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First Thing He Should Negotiate Is Higher Percentage for Himself

MORNING BRIEFING

May 18, 1995|EARL GUSTKEY

If Lane Kirkland, president of the AFL-CIO, were paid at the same rate as Donald Fehr, head of the Major League Baseball Players Assn., he would earn $8.9 billion a year.

As it is, Fehr's annual salary of $950,000 breaks down to a $678.57 contribution from each major league player. Kirkland's per-member contribution: 1 1/2 cents.

The Amateur Athletic Foundation broke down some sports union chiefs' salary numbers and also found that Charles Grantham, former NBA players' association chief who resigned last month, was making $1,458.88 per player for an annual salary of $550,000.

The highest paid union chief: Gene Upshaw of the NFL Players Assn., at $1,236,443, or $727.32 a player.

Kirkland's salary, by the way, is $204,672.

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Trivia time: What do Jim Fregosi, Barry Bonds and Gregg Jefferies have in common?

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Great bat, bad quotes: Shortstop Tim Jorgensen of the University of Wisconsin Oshkosh hit six home runs and drove in 16 runs recently in a doubleheader against Wisconsin Eau Clair, then had this to say afterward:

"I feel pretty comfortable at the plate, but I know there are still things I have to work on."

Jorgensen, who went six for 11, has 37 homers and 111 runs batted in this season, both NCAA Division III records. He's batting .496.

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Best and next best: Defensive coordinator Al Groh of the New England Patriots on Joe Montana and Dan Marino as decision-makers:

"To me, Montana didn't have the great career because of his physical skills, he did what he did because of great decision-making.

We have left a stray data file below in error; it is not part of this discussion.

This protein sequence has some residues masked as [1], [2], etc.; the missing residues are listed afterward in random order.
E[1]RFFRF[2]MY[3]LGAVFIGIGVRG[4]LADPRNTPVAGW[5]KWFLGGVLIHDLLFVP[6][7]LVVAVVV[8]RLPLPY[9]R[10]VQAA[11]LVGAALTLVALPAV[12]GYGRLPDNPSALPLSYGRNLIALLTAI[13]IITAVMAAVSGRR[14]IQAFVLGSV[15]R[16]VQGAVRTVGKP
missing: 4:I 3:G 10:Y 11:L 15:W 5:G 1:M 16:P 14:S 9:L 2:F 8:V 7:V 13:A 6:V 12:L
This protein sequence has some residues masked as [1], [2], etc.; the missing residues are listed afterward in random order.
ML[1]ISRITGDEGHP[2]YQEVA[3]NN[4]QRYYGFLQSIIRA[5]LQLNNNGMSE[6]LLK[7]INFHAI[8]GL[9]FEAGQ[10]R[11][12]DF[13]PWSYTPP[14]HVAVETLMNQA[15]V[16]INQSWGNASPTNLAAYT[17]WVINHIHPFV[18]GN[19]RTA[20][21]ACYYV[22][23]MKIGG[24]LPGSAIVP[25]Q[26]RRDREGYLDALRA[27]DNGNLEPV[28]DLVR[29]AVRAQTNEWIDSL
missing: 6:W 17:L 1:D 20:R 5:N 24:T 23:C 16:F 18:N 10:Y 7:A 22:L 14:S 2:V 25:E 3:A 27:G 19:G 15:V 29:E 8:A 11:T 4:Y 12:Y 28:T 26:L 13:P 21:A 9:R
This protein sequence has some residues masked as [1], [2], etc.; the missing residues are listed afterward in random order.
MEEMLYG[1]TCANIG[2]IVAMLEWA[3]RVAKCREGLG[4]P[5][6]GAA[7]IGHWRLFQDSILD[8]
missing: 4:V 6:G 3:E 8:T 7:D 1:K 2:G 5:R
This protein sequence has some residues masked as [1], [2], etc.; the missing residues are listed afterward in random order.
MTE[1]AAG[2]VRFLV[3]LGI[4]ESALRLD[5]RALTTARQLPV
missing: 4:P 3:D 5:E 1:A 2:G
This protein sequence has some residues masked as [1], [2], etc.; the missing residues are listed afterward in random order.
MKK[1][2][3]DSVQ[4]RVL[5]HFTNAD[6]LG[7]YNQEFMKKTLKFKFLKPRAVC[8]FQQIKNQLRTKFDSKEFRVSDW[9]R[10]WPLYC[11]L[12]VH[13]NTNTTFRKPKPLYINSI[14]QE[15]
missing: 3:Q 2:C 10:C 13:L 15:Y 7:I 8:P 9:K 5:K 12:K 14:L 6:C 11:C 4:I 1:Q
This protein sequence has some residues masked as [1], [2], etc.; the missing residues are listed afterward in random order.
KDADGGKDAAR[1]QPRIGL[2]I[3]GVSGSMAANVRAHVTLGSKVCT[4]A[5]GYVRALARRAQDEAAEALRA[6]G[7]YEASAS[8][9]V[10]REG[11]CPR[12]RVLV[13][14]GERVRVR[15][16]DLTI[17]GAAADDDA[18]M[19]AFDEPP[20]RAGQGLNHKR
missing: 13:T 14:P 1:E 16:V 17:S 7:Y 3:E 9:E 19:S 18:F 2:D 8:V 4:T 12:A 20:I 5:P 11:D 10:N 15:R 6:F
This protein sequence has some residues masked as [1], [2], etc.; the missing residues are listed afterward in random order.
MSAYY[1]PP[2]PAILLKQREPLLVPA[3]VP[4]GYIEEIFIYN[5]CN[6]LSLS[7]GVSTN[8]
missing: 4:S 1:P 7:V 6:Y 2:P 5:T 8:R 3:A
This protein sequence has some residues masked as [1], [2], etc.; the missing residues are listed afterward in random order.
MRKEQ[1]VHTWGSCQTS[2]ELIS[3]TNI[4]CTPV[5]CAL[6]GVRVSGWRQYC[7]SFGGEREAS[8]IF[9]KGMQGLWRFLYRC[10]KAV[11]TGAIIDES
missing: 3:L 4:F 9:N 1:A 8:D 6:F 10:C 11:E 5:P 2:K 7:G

"He knew where he wanted to go with the ball before it was snapped. Marino is the same way. In my book, they are 1-2, the best I ever saw, at making the quick decision and the right decision at the same time."

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Cultural leap: John Helyer in the Wall Street Journal on the Rams' move to St. Louis: "Can they really adjust from having Disneyland as a neighbor to the Bowling Hall of Fame?"

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Looking back: On this date in 1979, Dave Kingman of the Cubs hit three home runs and Mike Schmidt of the Phillies two, as Philadelphia beat Chicago at Wrigley Field, 23-22. The slugfest included 11 home runs and 50 hits.

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For what it's worth: No basketball player from any men's or women's Final Four team was among the top 20 nationally in scoring or rebounding.

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Trivia answer: All went to the same high school, San Mateo Serra.

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Quotebook: The late Tommy Prothro, commenting on a know-it-all sportswriter: "I don't know how much he knows about football, but I'd sure like to coach against him."

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